All goods and services in Bhutan should be priced in ngultrum. Unless, that is, we lack confidence in our own currency. And that shouldn’t be the case. Firstly, the ngultrum is pegged to the Indian rupee. And secondly, if air tickets were priced in ngultrum, foreigners would, anyway, have to pay US dollars to buy the ngultrums to purchase their air tickets.

Hard currency would come into the country in any case. So it may seem that there’s no difference whether foreigners pay for their air tickets in US dollars or ngultrums. Actually, there is a difference. If the tickets were priced in ngultrums, banks – and the Royal Monetary Authority – would automatically be more involved in the US dollar transactions and, as such, would also be better able to regulate the movement of foreign currencies.

But more importantly, we would demonstrate to foreigners, and ourselves, that we have confidence in our own currency. And that confidence is crucial for economic growth.

Photo credit: Kuensel

Mistaken government

The Government has used our foreign currency reserves to address a severe rupee crunch in the kingdom. Last week they sold US$ 200 million from our reserves to pay off the Rs 8 billion outstanding debt on an overdraft account with the State Bank of India.

The Royal Monetary Authority borrows rupees from a special credit line with the Government of India and an overdraft facility maintained with the State Bank of India. The special arrangement with the Government of India permits our government to borrow rupees up to a maximum of Rs 3 billion, and the overdraft facility allows borrowings up to Rs 8 billion.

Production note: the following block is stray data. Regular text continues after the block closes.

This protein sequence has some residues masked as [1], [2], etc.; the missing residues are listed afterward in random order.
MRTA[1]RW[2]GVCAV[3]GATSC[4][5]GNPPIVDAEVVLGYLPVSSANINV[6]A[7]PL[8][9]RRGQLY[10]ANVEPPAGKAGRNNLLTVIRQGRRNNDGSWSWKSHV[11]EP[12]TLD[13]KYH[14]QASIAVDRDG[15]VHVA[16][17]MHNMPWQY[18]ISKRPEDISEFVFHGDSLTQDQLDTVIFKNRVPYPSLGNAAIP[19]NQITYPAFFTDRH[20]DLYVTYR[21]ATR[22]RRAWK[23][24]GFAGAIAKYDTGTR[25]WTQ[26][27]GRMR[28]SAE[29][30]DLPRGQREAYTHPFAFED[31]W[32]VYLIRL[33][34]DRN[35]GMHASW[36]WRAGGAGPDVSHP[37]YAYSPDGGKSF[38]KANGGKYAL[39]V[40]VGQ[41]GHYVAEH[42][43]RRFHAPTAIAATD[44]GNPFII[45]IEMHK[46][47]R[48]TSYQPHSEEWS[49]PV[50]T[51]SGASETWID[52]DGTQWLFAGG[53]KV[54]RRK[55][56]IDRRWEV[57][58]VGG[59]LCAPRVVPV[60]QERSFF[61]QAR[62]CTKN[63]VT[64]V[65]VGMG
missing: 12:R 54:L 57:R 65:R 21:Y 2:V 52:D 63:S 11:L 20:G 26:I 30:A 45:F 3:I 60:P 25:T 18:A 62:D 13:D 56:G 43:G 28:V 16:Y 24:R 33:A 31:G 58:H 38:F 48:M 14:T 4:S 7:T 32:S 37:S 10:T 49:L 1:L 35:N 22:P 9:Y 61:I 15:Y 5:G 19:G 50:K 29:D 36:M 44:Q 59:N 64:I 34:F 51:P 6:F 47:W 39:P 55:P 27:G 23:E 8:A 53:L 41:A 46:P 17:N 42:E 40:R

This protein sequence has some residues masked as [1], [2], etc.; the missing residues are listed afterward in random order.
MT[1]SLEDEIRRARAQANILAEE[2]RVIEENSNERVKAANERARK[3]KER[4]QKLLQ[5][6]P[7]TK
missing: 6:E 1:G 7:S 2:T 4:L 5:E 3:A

The RMA had exhausted both lines of credit before it recently cleared the Rs 8 billion loan.

The government has been remarkably quiet on the issue. So here are some questions, questions I will take up officially with them.

What caused the rupee crisis?

We import more goods and services from India than we export. So our trade balance with India is negative. And that causes a rupee deficit. But that has always been so. And that – the trade balance and the resulting rupee deficit – has always been easily resolved by the large amounts of rupees that the Indian government pumps into our economy in the form of generous aid to our government.